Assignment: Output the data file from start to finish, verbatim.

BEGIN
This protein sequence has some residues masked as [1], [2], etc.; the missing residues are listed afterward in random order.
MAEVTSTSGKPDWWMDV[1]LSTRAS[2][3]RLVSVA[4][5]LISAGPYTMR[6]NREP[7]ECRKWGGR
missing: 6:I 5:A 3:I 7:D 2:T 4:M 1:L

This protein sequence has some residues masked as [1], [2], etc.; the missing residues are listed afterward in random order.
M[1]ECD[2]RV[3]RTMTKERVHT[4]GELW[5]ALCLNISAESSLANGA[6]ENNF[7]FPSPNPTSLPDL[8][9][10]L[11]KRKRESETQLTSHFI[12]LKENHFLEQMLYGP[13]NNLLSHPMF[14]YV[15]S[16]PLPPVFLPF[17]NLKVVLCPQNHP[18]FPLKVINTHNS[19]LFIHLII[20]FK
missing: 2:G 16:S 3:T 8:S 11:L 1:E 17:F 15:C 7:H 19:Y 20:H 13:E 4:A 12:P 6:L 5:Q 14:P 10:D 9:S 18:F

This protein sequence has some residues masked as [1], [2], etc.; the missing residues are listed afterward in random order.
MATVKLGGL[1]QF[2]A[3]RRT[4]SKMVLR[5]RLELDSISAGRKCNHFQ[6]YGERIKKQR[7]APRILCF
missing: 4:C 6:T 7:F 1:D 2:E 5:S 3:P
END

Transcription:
This protein sequence has some residues masked as [1], [2], etc.; the missing residues are listed afterward in random order.
MAEVTSTSGKPDWWMDV[1]LSTRAS[2][3]RLVSVA[4][5]LISAGPYTMR[6]NREP[7]ECRKWGGR
missing: 6:I 5:A 3:I 7:D 2:T 4:M 1:L

This protein sequence has some residues masked as [1], [2], etc.; the missing residues are listed afterward in random order.
M[1]ECD[2]RV[3]RTMTKERVHT[4]GELW[5]ALCLNISAESSLANGA[6]ENNF[7]FPSPNPTSLPDL[8][9][10]L[11]KRKRESETQLTSHFI[12]LKENHFLEQMLYGP[13]NNLLSHPMF[14]YV[15]S[16]PLPPVFLPF[17]NLKVVLCPQNHP[18]FPLKVINTHNS[19]LFIHLII[20]FK
missing: 2:G 16:S 3:T 8:S 11:L 1:E 17:F 15:C 7:H 19:Y 20:H 13:E 4:A 12:P 6:L 5:Q 14:P 10:D 9:S 18:F

This protein sequence has some residues masked as [1], [2], etc.; the missing residues are listed afterward in random order.
MATVKLGGL[1]QF[2]A[3]RRT[4]SKMVLR[5]RLELDSISAGRKCNHFQ[6]YGERIKKQR[7]APRILCF
missing: 4:C 6:T 7:F 1:D 2:E 5:S 3:P